I heard “Love Story” and “You Belong with Me” on the radio for the first time when I was only eight years old and I have loved Taylor Swift ever since. Most of Taylor’s fans were young when her debut album came out, getting to sing along to songs about high school first loves. Now, we have grown into adults, and her music has grown too, so those same fans can relate to music about empowerment and true heartbreak. Despite her status as a musical icon who is widely recognized and respected for her craft, Taylor, like most artists, does not own the rights to her own music.
On February 12, 2021, Taylor released “Love Story (Taylor’s Version)” from her 2008 album Fearless. Like “Love Story,” Taylor has been re-recording and is now beginning to re-release all of her music from her first five studio albums. Here’s why:
Taylor signed with her previous record label, Big Machine Records, in 2005, and subsequently released her debut self-titled album in 2006. When a recording artist like Taylor signs with a label, the legal agreement is generally that the record label owns the rights to the recordings, which is commonly referred to as their “masters.” While the artist is paid, they don’t receive all of the revenue that their recordings generate nor are they in control of what happens with them. So, obviously, it makes financial sense for an artist to want to own their masters. While Taylor Swift may not need that income, her re-recordings are a bit more about unfair dealings in the music world, which she has been advocating for in recent years.
In 2018, Taylor’s contract with Big Machine Records expired and she signed a new agreement with Universal Music Group, who granted her ownership of her masters from then on. This, however, does not include her first six studio albums: Taylor Swift, Fearless, Speak Now, Red, 1989 and Reputation. In 2019, Ithica Holdings, headed by Scooter Braun, purchased the Big Machine Label Group for $300 million, and thus gained ownership of Taylor Swift’s masters. Taylor said that she was completely unaware of the sale of her music, calling it her “worst-case scenario” after a less-than-friendly past with Scooter Braun and clients he manages, such as Kanye West and Justin Bieber. In a long and upsetting post to Tumblr, Taylor explained how she had begged Big Machine Records for the chance to own her work but was forced to walk away.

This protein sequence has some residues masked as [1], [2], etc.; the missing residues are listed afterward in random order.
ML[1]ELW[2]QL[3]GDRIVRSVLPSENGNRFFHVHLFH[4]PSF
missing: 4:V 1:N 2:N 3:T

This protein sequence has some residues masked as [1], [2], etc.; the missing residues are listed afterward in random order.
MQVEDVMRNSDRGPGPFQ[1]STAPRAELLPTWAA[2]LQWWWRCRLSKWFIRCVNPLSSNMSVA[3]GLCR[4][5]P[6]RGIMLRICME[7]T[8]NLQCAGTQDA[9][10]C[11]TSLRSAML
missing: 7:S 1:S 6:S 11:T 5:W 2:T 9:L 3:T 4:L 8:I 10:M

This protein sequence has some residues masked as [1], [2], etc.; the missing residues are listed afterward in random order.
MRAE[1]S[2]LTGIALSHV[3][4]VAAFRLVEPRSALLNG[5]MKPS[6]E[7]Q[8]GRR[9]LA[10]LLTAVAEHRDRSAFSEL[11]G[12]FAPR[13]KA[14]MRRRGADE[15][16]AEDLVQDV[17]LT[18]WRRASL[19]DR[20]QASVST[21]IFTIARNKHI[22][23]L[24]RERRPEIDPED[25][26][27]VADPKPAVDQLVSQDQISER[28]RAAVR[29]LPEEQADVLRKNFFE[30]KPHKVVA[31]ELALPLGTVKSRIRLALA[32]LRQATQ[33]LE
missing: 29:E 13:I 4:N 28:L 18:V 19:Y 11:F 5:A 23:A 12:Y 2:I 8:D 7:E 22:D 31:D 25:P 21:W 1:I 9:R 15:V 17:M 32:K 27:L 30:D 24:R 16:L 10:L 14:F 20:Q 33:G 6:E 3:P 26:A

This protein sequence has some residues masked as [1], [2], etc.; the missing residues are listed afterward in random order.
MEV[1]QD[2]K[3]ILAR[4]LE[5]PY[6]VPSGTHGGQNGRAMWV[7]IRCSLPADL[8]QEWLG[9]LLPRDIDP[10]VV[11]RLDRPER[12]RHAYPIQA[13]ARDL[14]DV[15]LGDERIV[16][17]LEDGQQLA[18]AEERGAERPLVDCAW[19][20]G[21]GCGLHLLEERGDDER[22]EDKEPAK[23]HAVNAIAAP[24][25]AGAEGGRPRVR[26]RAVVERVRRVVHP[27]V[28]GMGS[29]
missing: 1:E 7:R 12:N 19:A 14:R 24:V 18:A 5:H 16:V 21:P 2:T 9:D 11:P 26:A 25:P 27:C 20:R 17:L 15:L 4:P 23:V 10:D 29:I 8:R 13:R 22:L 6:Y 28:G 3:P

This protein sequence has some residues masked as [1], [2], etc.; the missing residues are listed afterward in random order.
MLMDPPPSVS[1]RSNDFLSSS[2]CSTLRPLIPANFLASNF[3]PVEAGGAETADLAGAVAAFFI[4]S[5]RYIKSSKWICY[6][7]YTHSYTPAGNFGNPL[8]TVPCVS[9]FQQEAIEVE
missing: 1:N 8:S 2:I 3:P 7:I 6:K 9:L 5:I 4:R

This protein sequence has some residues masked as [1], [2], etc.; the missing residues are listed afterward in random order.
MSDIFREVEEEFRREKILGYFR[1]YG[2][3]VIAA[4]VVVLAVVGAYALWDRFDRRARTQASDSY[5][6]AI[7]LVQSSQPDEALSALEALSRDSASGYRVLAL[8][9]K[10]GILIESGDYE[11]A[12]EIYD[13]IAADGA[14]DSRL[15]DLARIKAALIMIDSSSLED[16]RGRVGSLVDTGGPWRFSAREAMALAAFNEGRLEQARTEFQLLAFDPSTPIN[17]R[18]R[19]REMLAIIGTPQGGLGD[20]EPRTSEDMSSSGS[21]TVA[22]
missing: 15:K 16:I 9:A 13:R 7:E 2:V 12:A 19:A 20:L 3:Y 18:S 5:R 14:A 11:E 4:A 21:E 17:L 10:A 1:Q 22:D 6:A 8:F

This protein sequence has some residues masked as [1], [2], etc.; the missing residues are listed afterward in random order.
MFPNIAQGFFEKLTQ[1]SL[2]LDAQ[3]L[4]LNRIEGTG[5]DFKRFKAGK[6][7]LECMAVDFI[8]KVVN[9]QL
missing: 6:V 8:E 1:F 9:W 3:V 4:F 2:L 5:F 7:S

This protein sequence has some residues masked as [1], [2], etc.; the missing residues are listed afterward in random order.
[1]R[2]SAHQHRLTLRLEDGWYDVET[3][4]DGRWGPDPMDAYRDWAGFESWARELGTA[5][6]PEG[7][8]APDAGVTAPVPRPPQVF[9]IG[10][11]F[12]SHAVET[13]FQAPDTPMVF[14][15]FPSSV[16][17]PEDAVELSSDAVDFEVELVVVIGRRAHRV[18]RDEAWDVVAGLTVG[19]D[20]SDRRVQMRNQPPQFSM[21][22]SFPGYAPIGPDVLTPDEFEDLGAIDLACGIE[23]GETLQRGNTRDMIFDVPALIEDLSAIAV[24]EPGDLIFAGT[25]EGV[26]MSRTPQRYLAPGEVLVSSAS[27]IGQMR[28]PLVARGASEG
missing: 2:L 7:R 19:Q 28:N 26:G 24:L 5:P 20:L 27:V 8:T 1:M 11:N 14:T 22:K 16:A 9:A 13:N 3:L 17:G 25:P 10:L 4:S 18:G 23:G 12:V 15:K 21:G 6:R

In an exciting development, Taylor revealed that as of November 2020 she is contractually allowed to re-record her first five albums. Then, it all got even messier when Scooter Braun sold Taylor’s masters to the investment fund Shamrock Holdings for $300 million, once again without her consent. According to Taylor on Twitter, Braun had asked Shamrock Holdings not to reach out to Taylor, thus not giving her a chance to bid on her own music. Even worse, she claimed that Scooter would only give her the chance to bid if she were to sign an NDA that made sure she would never speak negatively about Scooter Braun again. Take a look at this post.
Upon promising to re-record her music, Taylor has not disappointed. Releasing “Love Story (Taylor’s Version)” and everything that is to come, she has rendered the original masters obsolete, ensuring that she owns her work. Here’s her Instagram post, complete with new cover art, announcing the release of her re-recorded second studio album, now titled Fearless (Taylor's Version).
Not only is she re-releasing her album on April 9th (which, in true Taylor fashion, she hinted at with a secret message in her Instagram post), she is adding 6 never-before-released songs that weren’t on the original album. On February 12, 2021 Love Story (Taylor’s Version) was released, complete with a very nostalgic lyric video. It looks like things are trending upwards, and ‘Swifties’ can look forward to lots of content in the coming year.
You may be wondering, though, why Taylor didn’t just buy her masters back if she is clearly financially able?
The reality is that many artists don’t ever get the chance to own their masters because of the nature of the music industry. Taylor Swift can afford to get in the studio and do it herself, and she can afford any backlash that may come along with it because she has such a strong fanbase. Taylor does not need the extra money afforded to her by owning the copyrights of her music, but most artists do need that income. By taking a stand, Taylor is setting a precedent that artists deserve to own the art that they worked so hard to create.
Hopefully, she’s on the road to real change within the industry, but for now, Swifties like myself will be patiently waiting for the re-recordings and those 6 new songs. Taylor deserves to own her work, and finally, she will.